Climate change threatens our oceans and many of the species that inhabit them.
Seals share the marine and terrestrial environment during their life cycle and are therefore affected by changes in both environments. In fact, neither the rarest nor the most abundant seal species are spared from the climate threat. Do you know why?
Some of the factors that seem likely to affect these species are:
- Over the last 50 years, changes in weather patterns have led to an increase in extreme events such as heat waves, storms or increased rainfall intensity. These events may have consequences for these species that live between the sea and the land. While the increase in temperature may be an advantage for more northern species, extreme weather events in colder areas may affect the thermoregulatory response to combat heat loss, or may lead to overheating of pups in warmer areas.
- Climate change may lead to the disappearance of many of the resting areas, either by flooding or by melting of glaciers or frost zones that they use for resting, mating or breeding and which may also favour competition between seal species using similar resources.
- It can also lead to large-scale changes in prey availability and increased interspecific competition with other species, reducing survival or reproductive capacity. In the absence of prey, mothers may not produce enough milk, which hinders the successful survival of the offspring. In fact, most offspring tend to die from nutritional deficiencies.
- Rising sea temperatures or increased runoff may favour the biotransformation of pollutants, making them much more accessible and entering the food web.
- Climate change favours shifts in the range of pathogen species; which can alter host-parasite dynamics, life cycle changes, increased virulence and unpredictable disease patterns. In addition, climate-mediated physiological stress coupled with increased exposure to environmental contaminants compromises host immune function and thus increases the occurrence of opportunistic diseases.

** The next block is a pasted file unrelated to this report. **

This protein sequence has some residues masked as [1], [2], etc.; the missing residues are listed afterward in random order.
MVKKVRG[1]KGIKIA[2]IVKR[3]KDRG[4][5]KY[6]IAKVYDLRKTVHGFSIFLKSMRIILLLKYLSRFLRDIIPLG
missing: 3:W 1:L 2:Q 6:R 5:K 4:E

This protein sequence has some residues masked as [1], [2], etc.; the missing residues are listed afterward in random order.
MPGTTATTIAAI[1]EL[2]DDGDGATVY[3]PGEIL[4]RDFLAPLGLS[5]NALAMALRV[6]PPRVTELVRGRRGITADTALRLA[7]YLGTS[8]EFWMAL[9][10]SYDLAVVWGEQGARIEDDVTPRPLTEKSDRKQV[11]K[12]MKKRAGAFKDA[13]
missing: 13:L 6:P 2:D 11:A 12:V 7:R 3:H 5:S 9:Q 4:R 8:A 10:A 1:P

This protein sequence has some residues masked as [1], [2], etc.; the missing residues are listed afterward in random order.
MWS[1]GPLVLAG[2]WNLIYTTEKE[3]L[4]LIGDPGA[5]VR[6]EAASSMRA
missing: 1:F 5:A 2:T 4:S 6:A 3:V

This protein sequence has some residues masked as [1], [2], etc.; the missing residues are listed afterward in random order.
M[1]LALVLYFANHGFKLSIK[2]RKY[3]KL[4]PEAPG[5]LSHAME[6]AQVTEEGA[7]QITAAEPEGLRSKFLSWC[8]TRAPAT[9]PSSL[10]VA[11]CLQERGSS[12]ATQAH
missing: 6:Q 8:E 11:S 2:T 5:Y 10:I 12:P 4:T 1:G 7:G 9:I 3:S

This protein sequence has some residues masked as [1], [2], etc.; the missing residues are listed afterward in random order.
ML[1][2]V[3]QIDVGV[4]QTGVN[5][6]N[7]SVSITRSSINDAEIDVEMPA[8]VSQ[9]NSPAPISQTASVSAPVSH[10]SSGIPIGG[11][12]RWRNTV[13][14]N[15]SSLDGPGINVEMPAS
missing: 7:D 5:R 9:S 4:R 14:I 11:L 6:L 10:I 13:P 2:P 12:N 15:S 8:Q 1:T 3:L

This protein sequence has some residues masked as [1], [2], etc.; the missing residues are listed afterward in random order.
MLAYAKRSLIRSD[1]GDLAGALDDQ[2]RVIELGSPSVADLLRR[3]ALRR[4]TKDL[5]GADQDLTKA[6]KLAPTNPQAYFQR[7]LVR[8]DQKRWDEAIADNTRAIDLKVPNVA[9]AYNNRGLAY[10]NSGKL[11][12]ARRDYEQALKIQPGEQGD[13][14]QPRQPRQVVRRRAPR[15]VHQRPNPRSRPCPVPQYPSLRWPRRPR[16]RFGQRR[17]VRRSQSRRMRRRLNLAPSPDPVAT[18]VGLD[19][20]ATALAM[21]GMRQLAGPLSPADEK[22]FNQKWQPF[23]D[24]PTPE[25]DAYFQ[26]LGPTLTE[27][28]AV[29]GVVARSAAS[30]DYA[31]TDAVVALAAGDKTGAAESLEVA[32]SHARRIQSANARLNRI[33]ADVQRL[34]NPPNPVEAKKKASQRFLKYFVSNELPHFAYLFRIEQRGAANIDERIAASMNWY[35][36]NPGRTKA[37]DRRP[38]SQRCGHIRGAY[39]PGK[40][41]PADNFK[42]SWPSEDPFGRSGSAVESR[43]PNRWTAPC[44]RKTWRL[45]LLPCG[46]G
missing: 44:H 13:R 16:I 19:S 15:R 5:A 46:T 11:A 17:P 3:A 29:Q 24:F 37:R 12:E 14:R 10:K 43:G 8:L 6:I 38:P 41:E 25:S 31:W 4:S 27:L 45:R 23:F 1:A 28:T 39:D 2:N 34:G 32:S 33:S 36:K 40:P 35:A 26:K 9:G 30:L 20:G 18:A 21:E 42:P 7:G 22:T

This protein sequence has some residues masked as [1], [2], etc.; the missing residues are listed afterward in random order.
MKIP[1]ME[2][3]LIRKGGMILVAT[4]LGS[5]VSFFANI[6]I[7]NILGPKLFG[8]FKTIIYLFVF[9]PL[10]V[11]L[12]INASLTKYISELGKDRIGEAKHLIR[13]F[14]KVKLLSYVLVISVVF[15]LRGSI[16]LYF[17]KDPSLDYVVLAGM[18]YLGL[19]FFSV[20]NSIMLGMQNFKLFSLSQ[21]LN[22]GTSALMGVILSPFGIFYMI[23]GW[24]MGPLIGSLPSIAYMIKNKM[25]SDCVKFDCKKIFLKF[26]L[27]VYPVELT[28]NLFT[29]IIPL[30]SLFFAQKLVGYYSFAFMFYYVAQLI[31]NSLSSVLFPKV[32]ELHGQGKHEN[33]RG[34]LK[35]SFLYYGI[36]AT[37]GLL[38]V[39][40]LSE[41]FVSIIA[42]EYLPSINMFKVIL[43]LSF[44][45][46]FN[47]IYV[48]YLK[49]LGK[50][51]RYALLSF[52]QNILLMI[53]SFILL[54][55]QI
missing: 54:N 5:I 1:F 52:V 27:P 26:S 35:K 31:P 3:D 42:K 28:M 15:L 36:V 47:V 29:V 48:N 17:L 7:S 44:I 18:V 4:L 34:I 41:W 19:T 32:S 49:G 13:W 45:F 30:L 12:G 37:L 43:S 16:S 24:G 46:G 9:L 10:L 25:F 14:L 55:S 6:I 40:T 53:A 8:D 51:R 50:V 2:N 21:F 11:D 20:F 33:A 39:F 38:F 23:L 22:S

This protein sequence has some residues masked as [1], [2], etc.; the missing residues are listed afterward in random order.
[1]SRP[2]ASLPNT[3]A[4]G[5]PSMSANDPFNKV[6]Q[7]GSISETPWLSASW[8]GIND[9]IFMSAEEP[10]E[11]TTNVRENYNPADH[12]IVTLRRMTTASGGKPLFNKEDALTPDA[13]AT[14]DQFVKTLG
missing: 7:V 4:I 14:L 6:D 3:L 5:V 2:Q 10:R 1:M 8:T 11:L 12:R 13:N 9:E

- As sea ice decreases, new shipping routes are established, or accessibility to remote areas increases, leading to increased vessel and human traffic. This will lead to increased noise, chemical or biological pollution.
These species also face multiple anthropogenic stressors that may negatively affect some seal populations and species. Efforts need to be coordinated with a spatially explicit management approach that includes population-specific responses to known stressors.
Although most of the seals species in Eurooe are distributed in northern latitudes, on the Iberian coasts three species can be observed and some others appear very sporadically. The common seal and the grey seal are the most frequent, usually stray individuals that appear during the winter months.
However, It is also possible that the extinct monk seal, living in Greece and Turkey but which has disappeared from the western Mediterranean coast, may soon be reintroduced to Fuerteventura island (Canary Island), serving as a link to connect the Mauritanian and Madeiran populations. An opportunity for the conservation of this meridional endangered species.
ASHLEY, Elizabeth A., et al. Causes of mortality in a harbor seal (Phoca vitulina) population at equilibrium. Frontiers in Marine Science, 2020, vol. 7, p. 319.
BLANCHET, Marie-Anne, et al. Harbour Seals: Population Structure, Status, and Threats in a Rapidly Changing Environment. En Oceans. Multidisciplinary Digital Publishing Institute, 2021. p. 41-63.